The Lloyd’s of London insurance market crashed to a first-half loss of £697-million ($1-billion), hit by an unprecedented string of natural disasters led by the Japanese earthquake and tsunami.
The loss compares with a profit of £628-million a year earlier, and reflects a total of £6.7-billion in claims during the first half, making it the costliest six-month period in Lloyd’s 323-year history.
That included £2.7-billion in catastrophe-related claims, more than 10 times Lloyd’s average disaster loss for the first half of the year.
Lloyd’s said it was financially strong enough to cope with a potential further spate of big claims, with central assets - used in the event that individual syndicates are unable to meet their obligations - rising 10 per cent to £2.47-billion.
“We go forwards into the second half of the year as strong as we’ve ever been,” Lloyd’s finance director Luke Savage told Reuters on Wednesday.
Lloyd’s performance over 2011 as a whole will depend on whether the June-to-November U.S. hurricane season inflicts further losses on the industry, and on how its investment portfolio fares as the euro zone sovereign debt crisis continues to unsettle financial markets, Mr. Savage said.
Lloyd’s has been gradually withdrawing maturing cash deposits away from banks in heavily-indebted peripheral euro zone countries since the onset of the crisis a year ago, Savage added, declining to say how much has been moved.
“The cash by and large is placed with high credit quality banks, we’re not using peripheral country banks,” he said.
Lloyd’s directly manages about £6.5-billion of the market’s total asset base of £57-billion, and 3 per cent of this was held in cash at the end of June.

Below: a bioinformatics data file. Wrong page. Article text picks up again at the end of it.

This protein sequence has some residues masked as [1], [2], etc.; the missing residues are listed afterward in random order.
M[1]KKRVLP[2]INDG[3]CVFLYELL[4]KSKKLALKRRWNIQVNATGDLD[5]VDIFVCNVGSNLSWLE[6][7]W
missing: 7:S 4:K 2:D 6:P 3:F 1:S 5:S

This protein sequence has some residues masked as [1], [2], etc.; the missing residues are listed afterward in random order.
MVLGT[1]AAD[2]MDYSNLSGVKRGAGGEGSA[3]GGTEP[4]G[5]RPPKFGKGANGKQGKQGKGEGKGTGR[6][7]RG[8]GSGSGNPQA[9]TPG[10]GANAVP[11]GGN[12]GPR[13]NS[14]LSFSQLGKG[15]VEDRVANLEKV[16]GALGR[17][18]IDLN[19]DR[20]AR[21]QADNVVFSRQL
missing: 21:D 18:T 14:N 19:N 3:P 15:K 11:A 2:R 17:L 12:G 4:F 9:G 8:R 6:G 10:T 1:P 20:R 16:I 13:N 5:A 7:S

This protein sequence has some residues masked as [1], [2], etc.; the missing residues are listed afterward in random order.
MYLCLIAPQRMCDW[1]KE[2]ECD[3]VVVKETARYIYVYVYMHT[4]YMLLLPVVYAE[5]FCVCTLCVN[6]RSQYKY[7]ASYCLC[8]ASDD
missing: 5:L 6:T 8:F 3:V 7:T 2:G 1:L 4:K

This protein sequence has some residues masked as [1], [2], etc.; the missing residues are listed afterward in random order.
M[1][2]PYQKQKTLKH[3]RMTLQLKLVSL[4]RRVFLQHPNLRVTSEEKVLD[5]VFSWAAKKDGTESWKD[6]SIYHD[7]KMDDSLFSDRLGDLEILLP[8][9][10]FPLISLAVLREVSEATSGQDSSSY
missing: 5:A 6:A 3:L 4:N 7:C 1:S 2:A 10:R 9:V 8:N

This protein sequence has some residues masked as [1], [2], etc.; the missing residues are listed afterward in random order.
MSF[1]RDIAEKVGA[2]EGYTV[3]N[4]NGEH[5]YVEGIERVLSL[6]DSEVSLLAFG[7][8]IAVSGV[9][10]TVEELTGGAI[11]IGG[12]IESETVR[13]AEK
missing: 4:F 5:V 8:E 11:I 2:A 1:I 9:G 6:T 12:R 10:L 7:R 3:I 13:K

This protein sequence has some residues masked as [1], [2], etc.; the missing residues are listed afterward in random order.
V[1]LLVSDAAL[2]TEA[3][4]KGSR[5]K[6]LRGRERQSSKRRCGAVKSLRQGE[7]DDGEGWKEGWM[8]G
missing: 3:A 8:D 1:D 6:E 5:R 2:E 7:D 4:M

Many European and U.S. insurers have reported steep half-year losses because of a run of natural disasters between January and May, which also included an earthquake in New Zealand, flooding in Australia, and tornadoes in the United States.
“I would expect to still see some positive (full-year) profit from some of the companies that have managed the risk correctly,” said Espirito Santo analyst Joy Ferneyhough.
“We haven’t really had much U.S. hurricane activity, so there is every opportunity to earn back some of the losses for the first half.”
The 2011 hurricane season so far has been the most active on record, but with the exception of Hurricane Irene, expected to cause an insured loss of up to $5.5-billion, no major windstorm has hit the U.S. mainland.
This year already ranks as the second most destructive on record for catastrophe losses after 2005, with the insurance industry absorbing $70-billion in claims in the first six months alone, according to Swiss Re , the world’s No.2 reinsurer.
The sector had hoped that the catastrophe hit would force some players to retrench, easing competitive pressure and reversing a four-year decline in prices.
However, insurers now expect prices to be broadly flat, barring an increase of up to 15 per cent for catastrophe-related business, when customers renew their polices in January.
Lloyd’s, which traces its origins to a 17th century coffee house where merchants met to insure ships, said its investment income for the first half fell 9 per cent to £548-million in the first half amid record low interest rates.
The market, made up of about 80 competing insurance and reinsurance syndicates, conservatively allocates its assets equally between cash, government bonds, and high-rated corporate debt to ensure it can meet policy holder claims.
Last month, Catlin , operator of the biggest Lloyd’s syndicate, reported a first-half loss of $201-million, while rivals Amlin and Hiscox unveiled deficits of £192.3-million and £85.6-million, respectively.
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